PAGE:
The F-16 provided South Korea with an aircraft believed to be technologically superior to similarly designed communist aircraft, including the Soviet-produced MiG-29, the most sophisticated aircraft employed by the North Korean air force. South Korea-United States coproduction of F-5 aircraft demonstrated the resolve of South Korean military planners to promote a defense industry that simultaneously utilized advanced United States technology while enhancing indigenous efforts both at establishing an aviation industry and increasing access to Western technology.

The Defense Ministry planned an ambitious defense improvement program that includes a next-generation fighter program, purchases of attack helicopters, surface-to-air missiles and unmanned aerial vehicles. Among the candidates for the fighter project were Rafale of France, Eurofighter being produced by a European consortium, F-15 of the US and Russia's Sukhoi-35. The Ministry of Industry and Resources, the aerospace industry, the Ministry of Finance and Economy, and even the Ministry of National Defense favored the continuation of the F-16 for budgetary and industrial policy reasons. But the ROK Air Force called for foreign acquisition of a next generation fighter. After fierce bureaucratic battles, both parties reached a compromise in which production of a limited number of F-16s and foreign acquisition of a next generation fighter were to be simultaneously pursued without undercutting the air force budget.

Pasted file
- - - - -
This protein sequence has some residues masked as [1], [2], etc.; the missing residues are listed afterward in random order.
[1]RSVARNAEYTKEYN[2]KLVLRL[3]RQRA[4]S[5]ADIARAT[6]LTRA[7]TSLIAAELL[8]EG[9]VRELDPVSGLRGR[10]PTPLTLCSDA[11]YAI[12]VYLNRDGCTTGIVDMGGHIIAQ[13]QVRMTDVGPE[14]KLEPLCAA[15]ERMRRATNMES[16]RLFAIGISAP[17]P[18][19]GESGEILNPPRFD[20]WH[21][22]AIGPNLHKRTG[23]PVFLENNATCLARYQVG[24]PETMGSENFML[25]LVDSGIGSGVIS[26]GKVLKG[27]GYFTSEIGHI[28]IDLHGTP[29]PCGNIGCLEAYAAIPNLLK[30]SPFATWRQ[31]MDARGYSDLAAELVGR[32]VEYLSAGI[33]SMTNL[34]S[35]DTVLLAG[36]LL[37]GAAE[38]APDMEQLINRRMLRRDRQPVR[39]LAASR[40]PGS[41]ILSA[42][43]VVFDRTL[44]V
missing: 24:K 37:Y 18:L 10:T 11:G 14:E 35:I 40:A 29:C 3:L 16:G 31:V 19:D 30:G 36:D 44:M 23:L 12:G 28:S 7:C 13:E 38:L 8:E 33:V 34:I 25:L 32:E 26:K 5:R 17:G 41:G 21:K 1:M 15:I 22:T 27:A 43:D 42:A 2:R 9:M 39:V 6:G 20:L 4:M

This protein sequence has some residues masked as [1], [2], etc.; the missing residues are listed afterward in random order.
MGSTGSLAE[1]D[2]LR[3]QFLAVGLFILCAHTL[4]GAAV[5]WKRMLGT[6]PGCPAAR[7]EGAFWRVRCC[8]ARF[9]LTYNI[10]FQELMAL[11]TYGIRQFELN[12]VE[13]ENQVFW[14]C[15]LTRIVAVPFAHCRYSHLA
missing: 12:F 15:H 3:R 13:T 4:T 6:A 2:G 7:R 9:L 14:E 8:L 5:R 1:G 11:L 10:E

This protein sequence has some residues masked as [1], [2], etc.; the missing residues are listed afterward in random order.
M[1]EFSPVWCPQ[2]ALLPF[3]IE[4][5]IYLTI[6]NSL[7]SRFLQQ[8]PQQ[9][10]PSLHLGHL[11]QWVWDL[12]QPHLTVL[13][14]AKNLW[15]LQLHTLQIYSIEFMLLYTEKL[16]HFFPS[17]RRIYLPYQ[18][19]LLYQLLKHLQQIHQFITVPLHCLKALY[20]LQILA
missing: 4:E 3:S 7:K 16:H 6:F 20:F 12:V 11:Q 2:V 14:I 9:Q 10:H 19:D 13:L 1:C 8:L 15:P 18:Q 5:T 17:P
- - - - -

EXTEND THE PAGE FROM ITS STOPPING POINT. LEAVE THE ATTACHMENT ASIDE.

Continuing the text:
In 2002 South Korea agreed to accept Kamov Ka-32 search and rescue helicopters and Ilyushin Il-103 basic trainers as part of a wider arms deal to partially offset Russia's near-$2 billion outstanding debt to the Asian country. The first of seven Ka-32A-04 was delivered on June 22, 2004 to the 235 SRS at Cheongju, replacing the UH-1N. These Ka-32's, locally known as HH-32, were produced by the Kumertau Aviation Production Enterprise and bought by the South Korean firm LGI.

Several new programs started in 2004. The VHX competition for three large VIP helicopters worth $113 million resulted in an award on 06 May 2005 for three S-92s with deliveries to be completed in 2007. Sikorsky Aircraft Corporation delivered three S-92 helicopters to the Korean Air Force, at a handover ceremony held during the ongoing Seoul Air Show in October 2007. The long-simmering E-X project was revived, and the Boeing 737-700 IGW Wedgetail AEW&C was selected in 2006.

Most South Korean aircraft have been supplied by the USA and their insignia reflected this, with a red and blue yin-yang symbol replacing the U.S. white star. During the Korean War most ROKAF aircraft carried a large black 'K' on the fin. In April 2005 the ROKAF introduced a new roundel, with three black lines each side of the yin-yang symbol replacing the US style side bars, to more closely resemble the national flag.

The Defence Reform Plan was submitted by the Ministry of National Defence to President Roh Moo Hyun on 01 September 2005. While the Army would be most heavily affected by the plan, the ROKAF strength would remain unchanged at 65,000. The The plan included a 27% reduction in regular forces from 68,100 in 2005 to 500,000 in 2020. The army was to be cut by 32% to 371,000 from the current 548,000. Naval forces would be reduced slightly from 68,000 to 64,000.